Over the past few months, I’ve been working to generate interest among potential major donors in our community for a new Nonprofit Hub initiative. We’re planning to relocate our Nonprofit Hub staff to a new location where we’ll also create a co-working spot for nonprofits that need a physical workspace. This will be a win/win—we’ll be furthering our mission to give back to our community while providing organizations with a workspace to help them promote their causes.
I’ve been doing a “soft launch” of this co-working space concept with some major donors in our city, and here (in a nutshell) is how a typical conversation might go.
Me: “Let me tell you about a new concept we’re exploring at Nonprofit Hub. We want to create a co-working space for nonprofits.”
Potential donor: “Awesome! Sounds like a great idea. What do you want from me?”
Me: “I’m not sure yet. But I wanted you to be one of the first to know about it and get your thoughts. Can I pick your brain?”
It might sound like I don’t know what I’m doing, but I have a strategy, I promise. Right now, my goal is to cultivate relationships with potential donors. I’m not interested in making the ask at this point; I simply want people to buy into the co-working concept and determine who might be interested in supporting this project.
Of course I’m going to go back and ask for a three-year financial commitment of some sort, especially from those who seem really sold on this concept. But right now, it’s all about engagement and relationships. I don’t just want these people’s money; I want their loyalty. A lot to ask? Maybe. But it’s a big initiative, and I need them onboard for the long haul.
Walking through this process has clarified how important it is to approach major donors the right way—not as ATM machines or with dollar signs in our eyes, but as partners in our mission. In the end, acquiring and keeping major donors is about relationships and treating people the way they deserve to be treated. Here are five key thoughts in the forefront of my mind as I engage with these potential supporters.
1. My passion and excitement about this project are contagious.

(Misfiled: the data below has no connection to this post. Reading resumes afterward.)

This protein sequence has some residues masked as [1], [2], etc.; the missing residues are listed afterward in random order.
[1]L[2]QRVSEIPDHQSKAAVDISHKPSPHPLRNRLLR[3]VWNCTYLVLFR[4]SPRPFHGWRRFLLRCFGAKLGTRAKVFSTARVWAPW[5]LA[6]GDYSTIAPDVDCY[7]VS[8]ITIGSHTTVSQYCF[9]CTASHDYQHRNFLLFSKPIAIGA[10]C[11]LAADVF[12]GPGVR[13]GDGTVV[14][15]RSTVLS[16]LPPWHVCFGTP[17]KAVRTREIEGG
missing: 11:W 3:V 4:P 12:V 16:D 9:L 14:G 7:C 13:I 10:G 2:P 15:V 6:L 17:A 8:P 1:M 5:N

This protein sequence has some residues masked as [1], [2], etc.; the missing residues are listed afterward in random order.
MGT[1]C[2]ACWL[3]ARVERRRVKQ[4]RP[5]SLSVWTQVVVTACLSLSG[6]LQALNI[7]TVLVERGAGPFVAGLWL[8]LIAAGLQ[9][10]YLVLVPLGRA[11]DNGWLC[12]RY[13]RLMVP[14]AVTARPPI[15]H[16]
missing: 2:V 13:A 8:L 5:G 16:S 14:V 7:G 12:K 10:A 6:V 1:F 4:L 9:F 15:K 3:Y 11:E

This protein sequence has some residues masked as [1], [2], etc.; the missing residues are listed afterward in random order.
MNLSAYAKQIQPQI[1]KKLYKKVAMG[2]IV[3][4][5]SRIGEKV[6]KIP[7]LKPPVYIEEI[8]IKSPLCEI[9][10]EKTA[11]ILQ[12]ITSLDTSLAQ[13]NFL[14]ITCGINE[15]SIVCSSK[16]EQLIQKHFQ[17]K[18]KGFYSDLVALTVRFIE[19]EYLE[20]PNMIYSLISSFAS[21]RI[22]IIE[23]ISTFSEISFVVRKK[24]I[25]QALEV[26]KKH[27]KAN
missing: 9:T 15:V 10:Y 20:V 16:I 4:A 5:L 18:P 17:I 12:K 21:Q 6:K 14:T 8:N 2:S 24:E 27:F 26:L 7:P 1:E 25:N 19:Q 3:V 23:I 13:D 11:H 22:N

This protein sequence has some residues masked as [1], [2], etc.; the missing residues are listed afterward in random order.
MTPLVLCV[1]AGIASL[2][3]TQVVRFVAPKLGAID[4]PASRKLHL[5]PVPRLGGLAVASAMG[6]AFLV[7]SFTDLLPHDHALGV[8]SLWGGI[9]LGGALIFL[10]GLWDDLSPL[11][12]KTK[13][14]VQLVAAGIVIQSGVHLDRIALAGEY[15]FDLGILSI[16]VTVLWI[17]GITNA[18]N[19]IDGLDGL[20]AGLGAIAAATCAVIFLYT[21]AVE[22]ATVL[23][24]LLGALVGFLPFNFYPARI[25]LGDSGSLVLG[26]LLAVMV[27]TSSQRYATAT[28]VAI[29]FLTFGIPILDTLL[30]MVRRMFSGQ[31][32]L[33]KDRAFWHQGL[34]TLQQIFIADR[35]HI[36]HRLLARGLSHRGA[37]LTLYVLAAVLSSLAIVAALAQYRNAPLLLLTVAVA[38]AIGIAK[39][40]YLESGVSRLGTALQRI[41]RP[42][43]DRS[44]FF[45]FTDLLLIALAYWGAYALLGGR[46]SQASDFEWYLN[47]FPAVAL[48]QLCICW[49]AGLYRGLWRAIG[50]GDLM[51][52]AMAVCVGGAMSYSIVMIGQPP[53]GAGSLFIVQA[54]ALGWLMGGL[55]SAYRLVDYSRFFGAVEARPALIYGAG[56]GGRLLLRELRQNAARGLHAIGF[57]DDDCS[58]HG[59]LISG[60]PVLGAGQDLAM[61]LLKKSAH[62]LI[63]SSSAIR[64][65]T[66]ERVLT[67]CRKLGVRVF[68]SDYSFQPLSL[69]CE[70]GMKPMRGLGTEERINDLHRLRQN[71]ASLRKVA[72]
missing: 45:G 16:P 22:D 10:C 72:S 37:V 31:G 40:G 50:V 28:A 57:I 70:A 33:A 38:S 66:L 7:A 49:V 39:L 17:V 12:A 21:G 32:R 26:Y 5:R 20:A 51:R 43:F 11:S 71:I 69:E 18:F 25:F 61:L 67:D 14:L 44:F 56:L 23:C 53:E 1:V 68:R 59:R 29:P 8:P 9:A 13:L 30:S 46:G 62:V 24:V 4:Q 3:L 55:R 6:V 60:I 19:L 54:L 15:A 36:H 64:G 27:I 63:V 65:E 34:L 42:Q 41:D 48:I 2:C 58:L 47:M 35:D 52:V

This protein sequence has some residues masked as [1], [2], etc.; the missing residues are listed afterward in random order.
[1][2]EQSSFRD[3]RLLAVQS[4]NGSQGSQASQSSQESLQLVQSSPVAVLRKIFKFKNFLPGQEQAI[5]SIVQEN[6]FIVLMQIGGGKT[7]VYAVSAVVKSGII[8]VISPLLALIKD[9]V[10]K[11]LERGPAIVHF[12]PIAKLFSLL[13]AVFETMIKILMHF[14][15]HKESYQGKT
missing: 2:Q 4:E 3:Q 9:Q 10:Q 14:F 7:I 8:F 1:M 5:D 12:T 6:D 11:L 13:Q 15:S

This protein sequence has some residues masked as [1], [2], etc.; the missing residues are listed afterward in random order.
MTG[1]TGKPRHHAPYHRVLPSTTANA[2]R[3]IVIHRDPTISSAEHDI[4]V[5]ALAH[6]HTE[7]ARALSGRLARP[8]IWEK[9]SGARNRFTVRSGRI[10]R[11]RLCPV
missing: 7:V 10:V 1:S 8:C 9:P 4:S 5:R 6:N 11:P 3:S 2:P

But only with those donors who share my vision. Regardless of how deep their pockets are, if someone doesn’t understand or appreciate what we’re trying to accomplish, they won’t be a good fit. You need to be willing to walk away when you realize that you and a potential donor don’t see eye to eye.
2. But don’t give up on the donor.
When I say, “walk away,” I’m not talking about quitting; I’m saying find a better fit for that potential donor with other projects in your organization. Maybe some of these people I’m engaging with won’t buy into the co-working concept. That’s okay. They may get excited about other initiatives we have coming down the pipe.
3. Let people help you create solutions.
All too often we approach major donors very one-dimensionally: We just go after their money. Immediately. My goal with Nonprofit Hub’s current initiative goes beyond securing donors. I want to build a team of supporters who will be invested more than just financially; I want them to engage mentally and emotionally as well. They may offer insight and wisdom that will prove to be as valuable as their donations.
4. Be protective of your mission.
Major donors are typically influential people in the community, which is advantageous in most respects. Just be cautious of one thing: Don’t allow them (or their money) to influence you in a way that steers you away from your mission. Keep it front and center. In the end, you want donors who align with your organization’s mission, not those who try to get you to align with theirs.
5. Follow up.
After you’ve secured a financial commitment, your relationship with that donor is just beginning. Make sure you fulfill any promises you made in the ask. Let them clearly know what their money will be used for. Stay in touch with regular communication and explain the impact they’re making. Getting that initial gift is just part of the goal. Ultimately you want your major donors to become loyal partners with your organization, and that will take ongoing engagement.
I’m excited about where Nonprofit Hub is headed and how our new initiative will be able to serve the nonprofits in our community. More than that, though, I’m eager to build a team of major donors and supporters who will walk with us on this journey. I’d be lying if I said I don’t want their money. But ultimately, I want their loyalty and commitment. And securing those things is not a matter of making the ask; it’s an ongoing process that comes without an end date.